More than 1,000 people stood in line in Chinatown on Thursday to get on a waiting list for an affordable apartment.
The waiting list for units at the Maunakea Tower hasn't been open for a decade. And in a typical year, only about a dozen new families move in.
Those odds didn't deter those who waited under the hot sun Thursday morning to snag an application for the list. The line snaked down the sidewalk of Maunakea Street, around the corner onto Beretania Street, stopping near the bus stop by Smith Street.
Thursday’s turnout emphasizes the severity of the affordable housing crisis in Hawaii.
"You can't beat this, you can't beat it," said Ophelia Stringfield, who has lived at the Maunakea Tower for 41 years. She and her family know the struggle to live in paradise too well. Her eldest daughter moved to the mainland where living costs are more affordable.
"Cost of living is very high. And the rent here, it goes according to your income. So you meet the limit of the bracket, you move in, you're good," Stringfield said.
Maunakea Tower is a Section 8 building guided by Housing and Urban Development income rules, which were updated this month.
The first priority is for those with “extremely low income,” which limits income in Honolulu to $22,000 for one person and $31,400 for a family of four. The next level is categorized as “very low,” which limits $36,650 for a single person and $52,300 for four people. HUD defines "low income" as $58,600 for a single, and $83,700 for a family of four people.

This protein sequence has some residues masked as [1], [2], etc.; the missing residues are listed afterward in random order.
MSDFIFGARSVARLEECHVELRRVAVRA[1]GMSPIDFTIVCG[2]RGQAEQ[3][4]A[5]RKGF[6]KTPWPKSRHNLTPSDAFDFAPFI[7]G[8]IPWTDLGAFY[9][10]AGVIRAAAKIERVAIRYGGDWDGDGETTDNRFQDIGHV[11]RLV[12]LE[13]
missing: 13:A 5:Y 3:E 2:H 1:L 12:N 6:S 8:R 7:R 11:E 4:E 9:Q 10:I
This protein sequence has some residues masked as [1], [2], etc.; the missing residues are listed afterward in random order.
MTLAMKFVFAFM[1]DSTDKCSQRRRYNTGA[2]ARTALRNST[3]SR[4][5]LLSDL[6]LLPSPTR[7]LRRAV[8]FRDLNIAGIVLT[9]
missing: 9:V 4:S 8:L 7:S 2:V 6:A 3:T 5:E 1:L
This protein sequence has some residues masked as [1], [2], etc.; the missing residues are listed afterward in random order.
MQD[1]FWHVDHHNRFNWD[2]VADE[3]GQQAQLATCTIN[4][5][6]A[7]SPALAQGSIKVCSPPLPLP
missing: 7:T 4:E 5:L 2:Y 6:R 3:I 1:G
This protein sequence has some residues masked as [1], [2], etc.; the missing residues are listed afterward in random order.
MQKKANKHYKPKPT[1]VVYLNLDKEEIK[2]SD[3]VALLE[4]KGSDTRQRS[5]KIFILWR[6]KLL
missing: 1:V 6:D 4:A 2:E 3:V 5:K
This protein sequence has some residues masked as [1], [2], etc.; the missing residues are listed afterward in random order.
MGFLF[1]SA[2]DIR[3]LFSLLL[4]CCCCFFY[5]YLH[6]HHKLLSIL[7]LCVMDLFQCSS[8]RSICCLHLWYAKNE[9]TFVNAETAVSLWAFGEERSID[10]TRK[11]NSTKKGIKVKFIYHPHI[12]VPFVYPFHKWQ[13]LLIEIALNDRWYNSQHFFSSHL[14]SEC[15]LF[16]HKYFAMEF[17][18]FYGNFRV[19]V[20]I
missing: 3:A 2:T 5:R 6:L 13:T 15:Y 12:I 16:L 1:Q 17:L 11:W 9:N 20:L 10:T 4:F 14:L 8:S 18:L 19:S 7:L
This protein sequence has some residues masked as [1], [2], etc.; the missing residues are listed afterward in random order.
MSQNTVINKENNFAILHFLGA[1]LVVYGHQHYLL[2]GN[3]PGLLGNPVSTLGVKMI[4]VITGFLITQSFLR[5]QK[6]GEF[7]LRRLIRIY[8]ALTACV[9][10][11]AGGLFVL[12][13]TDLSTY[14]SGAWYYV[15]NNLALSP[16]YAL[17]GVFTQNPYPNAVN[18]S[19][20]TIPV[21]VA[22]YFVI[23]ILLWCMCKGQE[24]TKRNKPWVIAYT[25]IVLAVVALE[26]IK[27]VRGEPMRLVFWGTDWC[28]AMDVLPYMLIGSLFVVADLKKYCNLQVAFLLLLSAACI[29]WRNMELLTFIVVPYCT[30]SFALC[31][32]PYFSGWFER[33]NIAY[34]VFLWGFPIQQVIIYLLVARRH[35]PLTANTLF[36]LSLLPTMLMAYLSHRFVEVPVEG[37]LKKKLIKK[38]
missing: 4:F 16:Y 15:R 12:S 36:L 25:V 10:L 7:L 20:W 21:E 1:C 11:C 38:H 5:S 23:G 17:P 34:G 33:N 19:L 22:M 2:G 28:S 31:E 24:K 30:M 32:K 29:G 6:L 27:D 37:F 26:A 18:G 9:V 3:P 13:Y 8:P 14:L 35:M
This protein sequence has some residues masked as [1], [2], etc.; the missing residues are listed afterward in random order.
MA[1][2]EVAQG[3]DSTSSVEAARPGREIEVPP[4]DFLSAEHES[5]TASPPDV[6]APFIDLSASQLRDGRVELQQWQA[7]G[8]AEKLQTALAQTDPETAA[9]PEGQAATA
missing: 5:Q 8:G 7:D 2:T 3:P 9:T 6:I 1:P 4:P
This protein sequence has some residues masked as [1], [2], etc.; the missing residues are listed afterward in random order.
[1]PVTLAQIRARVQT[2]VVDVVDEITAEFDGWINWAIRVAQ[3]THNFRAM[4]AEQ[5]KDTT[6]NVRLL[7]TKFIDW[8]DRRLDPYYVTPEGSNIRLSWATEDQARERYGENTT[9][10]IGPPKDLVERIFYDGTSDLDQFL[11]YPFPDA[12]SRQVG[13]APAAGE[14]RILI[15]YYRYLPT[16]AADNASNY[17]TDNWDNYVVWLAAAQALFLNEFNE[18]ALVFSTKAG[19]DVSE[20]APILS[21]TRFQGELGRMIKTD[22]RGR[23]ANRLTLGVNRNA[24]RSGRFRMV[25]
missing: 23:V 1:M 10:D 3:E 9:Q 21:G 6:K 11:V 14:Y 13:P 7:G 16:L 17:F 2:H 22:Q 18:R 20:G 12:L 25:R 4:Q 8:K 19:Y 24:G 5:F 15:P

Salt Lake resident Wai Low picked up an application for his son.
"He’s doing his master's now for secondary education and want to teach for the DOE. He's staying with me now and girlfriend, so I just maybe have chance for him to get affordable housing," Low said.
Low was one of the lucky ones. Sandalwood Management printed 1,000 applications and ran out in less than an hour. Those who didn't get an application were told to return on Friday.
The final day to get on the wait list is Friday from 9 a.m. to noon.
"With 380 apartments, Maunakea is a large building, but vacancies are unusual. In a typical year, we are able to welcome only about a dozen families into our community," said Steven Lora, Director of Marketing for Sandalwood Management.
Lora's advice to would-be residents is to submit your applications quickly.
"The applications are time-stamped when we receive them, in accordance with HUD guidelines. As vacancies arise, we will call the next qualified person on the list. At the rate we are receiving applications, a difference of a couple of hours in submitting an application could make the difference between a couple of years of waiting for an affordable home." Lora said.